Thursday, August 27, 2009

Automobiles and History -- a 1967 Oldsmobile Delmont 88, the Chappaquiddick Incident, and the Political Career of Ted Kennedy

On one hand, now is not the time to be making light of the flaws of a man who so readily admitted to his personal shortcomings. By all accounts, Ted Kennedy was a great American. He gave much to the country he loved, and his efforts resulted in legislation that helped many Americans is to be fully celebrated. He was a great man, but even great men can fall to the vicissitudes of the moment when Technology Wounds, to borrow a phrase from the title of a book by Chellis Glendenning. In Kennedy's case it was panic after a late night accident in July of 1967. The fact of the matter is that automobiles are dangerous things, a technological system that can cause lots of hurt, and one that can be lost control of in a split second.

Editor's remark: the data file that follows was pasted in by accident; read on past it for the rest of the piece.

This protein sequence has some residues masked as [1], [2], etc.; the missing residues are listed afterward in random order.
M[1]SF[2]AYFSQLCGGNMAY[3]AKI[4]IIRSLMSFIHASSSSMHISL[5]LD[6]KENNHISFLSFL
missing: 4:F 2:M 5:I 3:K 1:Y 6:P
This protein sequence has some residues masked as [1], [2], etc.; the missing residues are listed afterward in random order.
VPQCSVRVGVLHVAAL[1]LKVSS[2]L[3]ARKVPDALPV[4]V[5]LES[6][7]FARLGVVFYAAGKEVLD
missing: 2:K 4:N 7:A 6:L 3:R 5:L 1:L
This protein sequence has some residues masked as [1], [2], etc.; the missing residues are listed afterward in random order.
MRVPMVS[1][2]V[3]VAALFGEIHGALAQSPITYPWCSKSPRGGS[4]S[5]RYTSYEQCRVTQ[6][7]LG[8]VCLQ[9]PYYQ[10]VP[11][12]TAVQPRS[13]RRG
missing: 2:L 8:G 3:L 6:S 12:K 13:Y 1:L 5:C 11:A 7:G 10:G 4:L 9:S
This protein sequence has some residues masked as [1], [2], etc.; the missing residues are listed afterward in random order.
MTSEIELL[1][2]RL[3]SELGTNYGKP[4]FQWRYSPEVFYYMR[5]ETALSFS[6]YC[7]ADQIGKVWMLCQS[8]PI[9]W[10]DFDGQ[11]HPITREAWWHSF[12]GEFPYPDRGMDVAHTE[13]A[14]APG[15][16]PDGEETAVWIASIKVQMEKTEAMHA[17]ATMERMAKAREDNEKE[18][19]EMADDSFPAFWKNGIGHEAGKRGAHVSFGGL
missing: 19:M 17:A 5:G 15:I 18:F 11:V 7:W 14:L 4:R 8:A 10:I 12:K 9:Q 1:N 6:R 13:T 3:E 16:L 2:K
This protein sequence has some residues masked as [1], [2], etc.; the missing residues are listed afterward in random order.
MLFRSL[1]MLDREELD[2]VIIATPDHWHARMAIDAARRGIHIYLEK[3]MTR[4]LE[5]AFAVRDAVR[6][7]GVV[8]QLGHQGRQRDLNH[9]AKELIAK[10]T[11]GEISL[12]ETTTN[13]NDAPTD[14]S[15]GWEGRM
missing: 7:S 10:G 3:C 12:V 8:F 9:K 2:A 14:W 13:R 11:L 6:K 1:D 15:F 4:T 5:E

The accident cast a shadow over Kennedy that he could never completely shake. It prevented him from running for President in 1972 and also 1980. Who knows if the nation would have been spared the pains of Watergate and the resignation of Nixon? To this day Kennedy haters are quick to bring up the matter.
It is remarkable that an everyday Oldsmobile Delmont 88 was at the center of an event that changed history in ways we will never fully know.

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